by R. Seiji
This Article is all about the topic that you have been looking for, take your time to read.
For many people astronomy is an interesting science filled with many astronomy fun facts. Information such as though a planet’s orbit other stars, were the way galaxies are made up, is included. Bees facts can be entertaining and enlightening.
Fun events of astronomy about our own star, the sun, are almost endless. Our own star that supplies our heat and light is between 91 and 94.5 million miles from Earth. It’s not that nobody knows for certain. It’s that the Earth orbits the sun in an elliptical, uneven, orbit. The distance between us grows larger and smaller throughout the year.
The size of our son also provides many astronomy fun facts. It’s contains 98% of all the stuff in the solar system, even though it’s not large for a star. That means the earth, even with massive Jupiter on our side, is only 2%. About 100 Earths side to side would stretch across the face of the sun. An AU is the distance from the Earth to the Sun. The solar winds extend 50 AU’s from the sun.
Shall we turn to some fun events of astronomy that don’t have to do with the sun? What about the moon? It’s the only non-Earth object upon which man has walked. One fellow went there and stayed. Dr. Eugene Shoemaker loved the moon but was rejected as an astronaut. But when he died he was cremated and his ashes spread over the moon in 1999.
There are even more astronomy fun facts covering the moon. It’s the site of what may become the oldest footprint. Neil Armstrong’s giant leap for mankind left a print in the moon dust that will like still be there in 10 million years. Believe it or not, as of 1988, 13% of people still believed the moon is made of green cheese. And finally the suits worn by the moon walking astronauts weighed 180 pounds on Earth but only 30 pounds on the moon. I’d bet the astronauts thanked their lucky stars for that.
Fun events of astronomy aren’t limited to our close neighbors. Looking at stars is like looking into the past. It can take millions of years foe light from some stars to reach us. Some stars we see may no longer even be there. The number of stars in the sky is expressed by a one with 22 zeros following it. That is huge.
Astronomy fun facts could fill volumes and volumes. But this article has to end. Learn more for yourself.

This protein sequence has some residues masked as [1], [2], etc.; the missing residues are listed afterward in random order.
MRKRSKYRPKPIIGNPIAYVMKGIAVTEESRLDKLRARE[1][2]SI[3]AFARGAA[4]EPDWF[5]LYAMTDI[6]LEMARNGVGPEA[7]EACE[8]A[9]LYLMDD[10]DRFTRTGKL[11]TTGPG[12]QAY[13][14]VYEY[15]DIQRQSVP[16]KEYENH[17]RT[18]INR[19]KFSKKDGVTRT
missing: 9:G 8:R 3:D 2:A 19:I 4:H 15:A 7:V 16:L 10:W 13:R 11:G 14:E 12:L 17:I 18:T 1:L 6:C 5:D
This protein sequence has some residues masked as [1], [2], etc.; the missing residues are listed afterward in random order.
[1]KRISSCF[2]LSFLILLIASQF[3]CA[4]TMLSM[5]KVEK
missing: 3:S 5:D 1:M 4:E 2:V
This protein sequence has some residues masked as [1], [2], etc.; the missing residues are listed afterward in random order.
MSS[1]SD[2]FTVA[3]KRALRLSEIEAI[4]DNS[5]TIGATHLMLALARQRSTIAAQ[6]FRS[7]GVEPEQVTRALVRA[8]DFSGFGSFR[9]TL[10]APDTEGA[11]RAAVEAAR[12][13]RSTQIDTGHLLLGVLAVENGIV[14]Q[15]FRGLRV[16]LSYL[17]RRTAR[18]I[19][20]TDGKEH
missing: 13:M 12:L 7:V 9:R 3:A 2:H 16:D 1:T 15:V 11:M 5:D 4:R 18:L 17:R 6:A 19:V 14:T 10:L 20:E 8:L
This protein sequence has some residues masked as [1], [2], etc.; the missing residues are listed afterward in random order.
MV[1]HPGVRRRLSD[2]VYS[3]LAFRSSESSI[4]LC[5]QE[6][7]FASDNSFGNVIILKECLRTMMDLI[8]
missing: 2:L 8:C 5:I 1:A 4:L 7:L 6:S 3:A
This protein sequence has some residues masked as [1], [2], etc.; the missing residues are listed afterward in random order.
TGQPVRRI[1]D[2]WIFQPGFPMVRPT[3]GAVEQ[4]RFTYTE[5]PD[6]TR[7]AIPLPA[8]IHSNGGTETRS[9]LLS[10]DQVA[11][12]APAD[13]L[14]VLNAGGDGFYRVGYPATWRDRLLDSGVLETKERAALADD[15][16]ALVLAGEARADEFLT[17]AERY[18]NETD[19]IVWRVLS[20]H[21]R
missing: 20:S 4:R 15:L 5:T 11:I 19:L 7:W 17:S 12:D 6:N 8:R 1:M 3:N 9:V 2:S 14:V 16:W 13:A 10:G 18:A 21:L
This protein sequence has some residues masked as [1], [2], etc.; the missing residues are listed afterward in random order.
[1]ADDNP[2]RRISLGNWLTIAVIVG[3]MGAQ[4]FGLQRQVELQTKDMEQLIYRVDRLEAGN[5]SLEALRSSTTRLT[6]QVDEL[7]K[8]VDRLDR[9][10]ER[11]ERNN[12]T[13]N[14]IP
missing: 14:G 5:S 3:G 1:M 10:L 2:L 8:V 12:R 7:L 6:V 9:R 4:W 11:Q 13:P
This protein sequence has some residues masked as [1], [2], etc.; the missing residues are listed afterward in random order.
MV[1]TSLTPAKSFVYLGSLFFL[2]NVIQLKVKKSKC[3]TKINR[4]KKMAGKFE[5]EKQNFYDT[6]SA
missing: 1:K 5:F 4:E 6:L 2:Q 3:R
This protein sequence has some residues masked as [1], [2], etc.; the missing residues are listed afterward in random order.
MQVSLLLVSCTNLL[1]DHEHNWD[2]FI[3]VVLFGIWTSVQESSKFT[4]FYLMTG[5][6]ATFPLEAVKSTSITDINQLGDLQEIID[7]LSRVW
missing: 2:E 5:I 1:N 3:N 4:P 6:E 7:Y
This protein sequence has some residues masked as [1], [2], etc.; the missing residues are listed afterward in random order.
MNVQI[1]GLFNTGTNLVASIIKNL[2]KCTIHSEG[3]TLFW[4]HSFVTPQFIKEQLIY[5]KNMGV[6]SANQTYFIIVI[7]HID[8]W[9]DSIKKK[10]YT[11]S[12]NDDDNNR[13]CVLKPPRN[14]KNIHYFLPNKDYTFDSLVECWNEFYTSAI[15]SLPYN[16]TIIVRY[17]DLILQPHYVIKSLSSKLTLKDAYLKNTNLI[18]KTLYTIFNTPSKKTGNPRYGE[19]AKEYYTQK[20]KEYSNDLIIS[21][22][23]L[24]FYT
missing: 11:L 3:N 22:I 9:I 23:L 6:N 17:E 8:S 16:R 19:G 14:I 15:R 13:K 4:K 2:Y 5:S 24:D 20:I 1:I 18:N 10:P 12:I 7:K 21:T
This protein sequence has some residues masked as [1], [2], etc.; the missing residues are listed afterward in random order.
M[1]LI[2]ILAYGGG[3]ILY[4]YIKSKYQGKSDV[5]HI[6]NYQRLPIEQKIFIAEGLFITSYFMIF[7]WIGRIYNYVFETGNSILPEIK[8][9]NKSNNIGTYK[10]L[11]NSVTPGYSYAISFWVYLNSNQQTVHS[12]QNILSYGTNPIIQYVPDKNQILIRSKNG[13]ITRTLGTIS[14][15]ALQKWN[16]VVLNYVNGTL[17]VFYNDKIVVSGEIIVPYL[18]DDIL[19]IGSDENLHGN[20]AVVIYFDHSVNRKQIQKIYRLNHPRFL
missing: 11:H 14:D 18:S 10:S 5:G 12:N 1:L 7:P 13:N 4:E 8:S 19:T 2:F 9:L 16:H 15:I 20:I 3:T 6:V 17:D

I hope the information in this article was helpful and I thank you for taking your time to read.
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* Here it is, folks: the end. In our final episode of Crash Course Astronomy, Phil gives the course a send off with a look at some of his favorite topics and the big questions that Astronomy allows us to ask.
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Exoplanet, thick atmosphere – Artist’s Impression http://www.nasa.gov/images/content/681727main_kepler47_art_full.jpg [credit: NASA/JPL-Caltech/T. Pyle]
Exoplanet, Earth-like – Artist’s Impression http://www.gemini.edu/images/pio/News/2014/pr2014_03/AAAS/quintana4HR.jpg [credit: NASA Ames/SETI Institute/JPL-CalTech]
James Webb Space Telescope http://www.stsci.edu/~levay/presres/jwst/jwst05_new-config.jpg [credit: Northrop Grumman Space Technology]
Hubble’s High-Definition Panoramic View of the Andromeda Galaxy http://hubblesite.org/newscenter/archive/releases/2015/02/ [credit: NASA, ESA, J. Dalcanton, B.F. Williams, and L.C. Johnson (University of Washington), the PHAT team, and R. Gendler]
Bennu’s Journey http://svs.gsfc.nasa.gov/cgi-bin/details.cgi?aid=20220 [credit: NASA’s Goddard Space Flight Center Conceptual Image Lab]
Wedding Lanterns https://www.flickr.com/photos/jirka_matousek/12431704084 [credit: Jirka Matousek]
Balloon https://en.wikipedia.org/wiki/Project_Echo#/media/File:Echo_II.jpg [credit: NASA]
Naked-eye Venus photo taken by Phil Plait
Cygnus Reentry https://www.flickr.com/photos/astro_alex/14760660030/in/set-72157645670772466/ [credit: ESA/NASA]
Moon http://www.eso.org/public/archives/images/large/potw1023a.jpg [credit: G. Gillet/ESO]
Progress M-10M reentry plasma trail https://commons.wikimedia.org/wiki/File:Progress_M-10M_reentry_plasma_trail.jpg [credit: NASA]
Alien Worlds https://www.cfa.harvard.edu/sites/www.cfa.harvard.edu/files/images/pr/2011-30/1/hires.jpg [credit: David Aguilar / CfA]
Beyond the Visible: The Story of the Very Large Array https://www.youtube.com/watch?v=RqX9vLj3_7w [credit: NRAO]
Barred spiral bares all http://www.spacetelescope.org/images/potw1035a/ [credit: ESA/Hubble & NASA]
Hi hello https://www.flickr.com/photos/bencanales/8745890764/sizes/l [credit: Ben Canales, http://www.thestartrail.com/]
Everything, The Universe…And Life: Crash Course Astronomy #46